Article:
My first mohair throw was woven for a wedding gift. I used a beautiful mixture of mohair, fancy yarns with slubs, and ribbon. Since that first throw I have woven hundreds of throws to keep people warm. The benefits of mohair – so light and so warm.
Most weavers ooh and ahh about mohair, but seem reluctant to weave with it. But there are a couple of simple tricks to warping and weaving mohair that I will share with you. I am describing weaving a tabby (plain weave) warp threaded 1,2,3,4 and I wove all my plain weave throws at 6 ends per inch. I tied all my warps onto a previous one and rolled onto the back beam. (because mohair is a luxury yarn a way to save is to put on a “dummy warp” to tied onto) In order to beam this warp without all the threads sticking to each other, treadle a basic plain weave shed and either weight the treadles or slip a dowel between them to keep them separated. Proceed to roll on. The warp threads are all spread apart and it will go on very easily.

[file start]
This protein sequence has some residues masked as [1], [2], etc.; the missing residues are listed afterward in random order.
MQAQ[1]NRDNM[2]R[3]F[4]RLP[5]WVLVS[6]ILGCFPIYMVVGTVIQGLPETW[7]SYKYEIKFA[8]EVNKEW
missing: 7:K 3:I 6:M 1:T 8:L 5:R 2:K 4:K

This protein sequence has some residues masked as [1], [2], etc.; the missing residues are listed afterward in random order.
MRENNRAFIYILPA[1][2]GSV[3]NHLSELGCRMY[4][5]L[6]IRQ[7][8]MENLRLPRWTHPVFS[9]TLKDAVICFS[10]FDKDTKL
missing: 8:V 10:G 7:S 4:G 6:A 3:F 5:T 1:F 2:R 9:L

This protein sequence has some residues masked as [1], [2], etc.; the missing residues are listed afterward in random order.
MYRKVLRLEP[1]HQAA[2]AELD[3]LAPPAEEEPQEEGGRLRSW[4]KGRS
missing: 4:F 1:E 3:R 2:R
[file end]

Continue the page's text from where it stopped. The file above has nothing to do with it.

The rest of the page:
Weaving on a direct tie-up is how to weave mohair easily without tearing out your hair or tearing off the warp in frustration. In other words, one shaft is tied to one treadle. I tied them left to right, 1,2,3,4. First depress 1 , continue to hold it down and depress 3. Throw your shuttle and beat (delicately – you are placing your weft to achieve a balanced weave at 6 epi/6ppi ) Second pick – treadle 2, then 4 and throw your second pick. Repeat. By raising only one thread in four the warp shed would separate easily and didn’t stick.
I have managed to do this on a parallel countermarche loom as well. I tied one treadle of the pair to shaft 1, the second of the pair to both shafts 1 and 3. The same for 2 and then 2 and 4. By raising a single shaft first and then both together I achieved the same process. The warps didn’t stick.